ADF Prematurely Terminated Task Flows

In this post I'll describe some interesting side effects on task flow transactions if a task flow terminates/finalizes earlier than expected.  To demonstrate this we'll use the following application PrematurelyTerminatingTaskFlows.zip built in JDev 11.1.1.6.0.

The app based on the Oracle HR schema renders a single page:



Before describing the prematurely terminating task flow behavior let's describe the characteristics of the application first:

1) The app makes use of 2 independent view objects DepartmentsView and EmployeesView.

2) The overall page is Main.jspx which has an embedded region calling the departments-task-flow which itself has another embedded region calling the employees-task-flow.  The departments task flow has the editable departments form and navigation buttons to walk the departments, the employees task flow the table of relating employees for the department.

3) As the user navigates between departments records, the department ID is passed to the employees task flow which calls an ExecuteWithParams activity then displays the resulting employees.  The employees task flow binding has it's refresh = ifNeeded and the associated region has partialTriggers on the navigation buttons, ensuring the employees task flow is updated as the user navigates the departments using the supplied buttons.

4) Of particular interest, the departments-task-flow is using the Always Begin New Transaction task flow transaction behaviour and has an isolated data control scope:



And the employees-task-flow is using Use Existing Transaction if Possible and a shared data control scope:



If you run this application and navigate amongst the departments using the navigation buttons, the application works as expected.  Both the departments and employees records move onto the next departments ID after each button click.

In the application I've also added some ADFLoggers which help capture the current behaviour:

<TaskFlowBean> <taskFlowInit> Task flow /WEB-INF/departments-task-flow.xml#departments-task-flow initialized
<AppModuleImpl> <create> AppModuleImpl created as ROOT AM
<AppModuleImpl> <prepareSession> AppModuleImpl prepareSession() called as ROOT AM
<AppModuleImpl> <create> AppModuleImpl created as NESTED AM under AppModule
<TaskFlowBean> <taskFlowInit> Task flow /WEB-INF/employees-task-flow.xml#employees-task-flow initialized
<TaskFlowBean> <taskFlowFinalizer> Task flow /WEB-INF/employees-task-flow.xml#employees-task-flow finalized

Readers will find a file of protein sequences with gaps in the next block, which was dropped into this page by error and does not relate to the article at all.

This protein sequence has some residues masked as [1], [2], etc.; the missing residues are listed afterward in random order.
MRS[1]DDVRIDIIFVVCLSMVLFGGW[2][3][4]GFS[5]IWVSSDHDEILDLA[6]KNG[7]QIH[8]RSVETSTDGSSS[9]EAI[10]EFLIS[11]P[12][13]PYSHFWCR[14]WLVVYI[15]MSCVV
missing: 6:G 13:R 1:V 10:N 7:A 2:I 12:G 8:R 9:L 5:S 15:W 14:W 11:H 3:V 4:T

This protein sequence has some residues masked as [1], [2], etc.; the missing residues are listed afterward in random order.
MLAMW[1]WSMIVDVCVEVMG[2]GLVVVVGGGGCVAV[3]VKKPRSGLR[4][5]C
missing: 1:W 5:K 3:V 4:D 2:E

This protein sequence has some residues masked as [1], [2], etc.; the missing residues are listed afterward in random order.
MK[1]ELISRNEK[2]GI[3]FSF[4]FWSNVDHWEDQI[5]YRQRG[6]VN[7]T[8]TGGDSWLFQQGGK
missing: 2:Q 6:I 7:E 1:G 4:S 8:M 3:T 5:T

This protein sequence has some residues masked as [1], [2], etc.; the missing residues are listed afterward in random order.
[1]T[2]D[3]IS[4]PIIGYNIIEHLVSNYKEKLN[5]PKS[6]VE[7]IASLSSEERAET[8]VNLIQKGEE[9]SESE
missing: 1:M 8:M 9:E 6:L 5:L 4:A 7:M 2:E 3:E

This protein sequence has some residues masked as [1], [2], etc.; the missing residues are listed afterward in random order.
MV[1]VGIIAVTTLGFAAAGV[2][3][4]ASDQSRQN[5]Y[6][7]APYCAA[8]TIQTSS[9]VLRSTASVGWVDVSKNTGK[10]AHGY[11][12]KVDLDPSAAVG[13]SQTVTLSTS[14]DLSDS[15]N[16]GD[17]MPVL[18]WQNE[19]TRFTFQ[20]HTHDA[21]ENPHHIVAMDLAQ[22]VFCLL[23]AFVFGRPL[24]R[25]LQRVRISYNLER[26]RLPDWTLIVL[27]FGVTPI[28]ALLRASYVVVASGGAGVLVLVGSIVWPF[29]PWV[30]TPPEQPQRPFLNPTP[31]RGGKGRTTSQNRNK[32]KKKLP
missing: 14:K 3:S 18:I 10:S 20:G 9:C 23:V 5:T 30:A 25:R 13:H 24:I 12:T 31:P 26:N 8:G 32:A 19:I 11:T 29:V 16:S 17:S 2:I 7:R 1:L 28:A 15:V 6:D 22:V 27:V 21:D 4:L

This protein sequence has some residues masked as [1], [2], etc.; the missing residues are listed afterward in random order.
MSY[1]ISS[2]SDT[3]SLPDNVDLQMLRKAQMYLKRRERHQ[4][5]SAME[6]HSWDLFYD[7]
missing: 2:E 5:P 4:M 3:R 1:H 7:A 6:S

<TaskFlowBean> <taskFlowInit> Task flow /WEB-INF/employees-task-flow.xml#employees-task-flow initialized

As the page first renders we can see the departments task flow initialized then the associated application module created and prepared to serve the data for the DepartmentsView.  Subsequently we can see the employees task flow initialized.  We don't see a new application module as the employees task flow is sharing the data control. From here each time we step onto another departments record, we'll see the employees task flow finalizer called, then the employees task flow intializer called.  This occurs because the ifNeeded refresh property on the employees task flow is restarting the task flow each time the department ID is changed.

This restarting of the task flow is what I coin the "premature termination" of the task flow.  Essentially the calling parent has forced the framework to terminate the employees task flow, rather than the task flow gracefully exiting via a task flow return activity.

At the moment though, this is still a "So what?" scenario.  What do we care?  Everything appears to work?

Let's change the setup slightly to demonstrate something unexpected.  Return to the application and set the departments task flow transaction option to <No Controller Transaction> (and leave the data control scope option = isolated/unselected):



Rerun the application.  Note now when it runs and we press one of the navigation buttons, besides a screen refresh nothing happens.  We don't walk onto a new departments record in the departments task flow, and we don't see the associated employees for the expected new department.  The application seems stuck on the first department.